This information is current as of April 21, 2022
Masks are no longer required for most workers, however, the COVID-19 pandemic remains a public health emergency and a recognized workplace hazard. Employers must continue to ensure a safe workplace.
Basic Requirements for All Workplaces
At a minimum, all employers must do the following:
- Keep workers known or suspected to have COVID-19 from working around others by following appropriate isolation or quarantine guidance as outlined by the Washington State Department of Health (DOH).
- Provide hand washing facilities and supplies, and regularly clean and sanitize surfaces.
- Educate workers about COVID-19 prevention in the language they understand best.
- Provide written notice of potential COVID-19 exposure within one business day to all workers, and the employers of subcontracted workers, who were at the same work site as a person who tested positive (without disclosing the person’s identity).
- Report COVID-19 outbreaks to L&I within one business day when they involve 10 or more workers at a workplace or job site with more than 50 workers.
- Address COVID-19 notification, reporting, and prevention measures in the employer’s workplace-specific, written Accident Prevention Program or equivalent safety program.
- Allow workers to voluntarily wear masks (respirators, medical procedure masks, or cloth face coverings) and personal protective equipment (PPE) as long as it doesn’t create a safety or security issue.
Assessing COVID-19 Hazards
Employers must continue to assess COVID-19 hazards in their workplaces, because the level of hazards may change. This depends on the amount of disease in the community, how close workers are to others, whether the worker or others they interact with are vaccinated, and ventilation.
When COVID-19 hazards change, employers may need to adjust their prevention measures.
Where Masks Are Still Required
In addition to the requirements outlined above, masks are still required for all workers:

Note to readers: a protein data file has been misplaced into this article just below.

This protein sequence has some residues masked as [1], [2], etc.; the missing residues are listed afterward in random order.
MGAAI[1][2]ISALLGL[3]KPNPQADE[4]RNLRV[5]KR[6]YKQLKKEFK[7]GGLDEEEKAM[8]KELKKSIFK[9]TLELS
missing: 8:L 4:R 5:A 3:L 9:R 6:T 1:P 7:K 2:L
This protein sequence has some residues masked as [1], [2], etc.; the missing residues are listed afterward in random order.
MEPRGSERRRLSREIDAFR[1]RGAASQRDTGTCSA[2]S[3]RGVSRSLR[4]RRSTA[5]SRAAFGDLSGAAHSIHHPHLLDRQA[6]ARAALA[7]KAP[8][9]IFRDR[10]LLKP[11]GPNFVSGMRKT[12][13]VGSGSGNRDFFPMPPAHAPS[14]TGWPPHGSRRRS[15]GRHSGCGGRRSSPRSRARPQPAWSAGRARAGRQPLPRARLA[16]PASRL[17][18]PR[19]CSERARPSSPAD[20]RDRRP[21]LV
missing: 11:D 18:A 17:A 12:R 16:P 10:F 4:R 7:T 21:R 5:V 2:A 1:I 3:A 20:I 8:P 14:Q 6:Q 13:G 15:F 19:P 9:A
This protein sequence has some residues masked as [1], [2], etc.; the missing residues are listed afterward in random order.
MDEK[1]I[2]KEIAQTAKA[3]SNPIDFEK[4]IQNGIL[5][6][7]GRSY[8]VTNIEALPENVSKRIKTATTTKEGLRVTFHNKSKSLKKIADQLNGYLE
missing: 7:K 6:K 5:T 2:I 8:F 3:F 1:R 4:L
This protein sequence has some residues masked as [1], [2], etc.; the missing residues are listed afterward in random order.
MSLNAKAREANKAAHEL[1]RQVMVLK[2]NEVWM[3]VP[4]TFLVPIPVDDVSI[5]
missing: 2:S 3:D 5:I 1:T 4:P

- In hospitals, dentist offices, medical facilities, and other health care settings.
- In long-term care settings, including home care, home health and home hospice.
- In locations required by federal law.
- In correctional facilities.
- When following quarantine or isolation period guidelines for wearing a “well-fitting mask” per the DOH or the employer’s local health agency.
- When their employer chooses to require mask use.
For workers providing care to an individual known or suspected to have COVID-19, fit-tested and NIOSH-approved respirators are required when working within six feet.
When respirators are required for protection against COVID-19, so is a written respirator program.
Additional Worker Protections
The level of COVID-19 hazards may change, and continued assessment is required to determine whether further precautions are needed. Based on a hazard assessment, the following prevention measures may assist employers:
- Support vaccinations for workers. Being vaccinated significantly reduces the risk for severe illness.
- Continue wearing masks or respirators, which are effective at reducing transmission. Medical procedure masks are a better choice than cloth face coverings. A properly fitting respirator provides the most protection. This is especially important for those at increased risk for severe disease and for workers in certain high-risk situations.
- Physically distance workers from others, especially when the workforce is unvaccinated or when ventilation is poor. Physical barriers may also be used as sneeze guards or to augment physical distancing.
- Maximize fresh air and air filtration settings on HVAC systems, and improve filtration in areas with poor ventilation.
Verifying Worker Vaccination Status
For workplaces where vaccinations are required, such as healthcare settings and schools, the employer must verify workers’ vaccination status.
Reasonable Accommodation and Discrimination
Under the Americans with Disabilities Act, employers must ensure workplaces remain safe and healthy for all, including workers with medical issues or disabilities.
Additionally, the Health Emergency Labor Standards Act protects high-risk workers from being discharged, permanently replaced, or discriminated against in the workplace for seeking accommodation from exposure to an infectious or contagious disease during a public health emergency. This law is administered by L&I and currently applies to accommodations related to COVID-19.
- L&I’s COVID-19 guidance includes resources from the Centers for Disease Control (CDC), DOH and U.S. Occupational Safety and Health Administration.
- Report a COVID-19 violation
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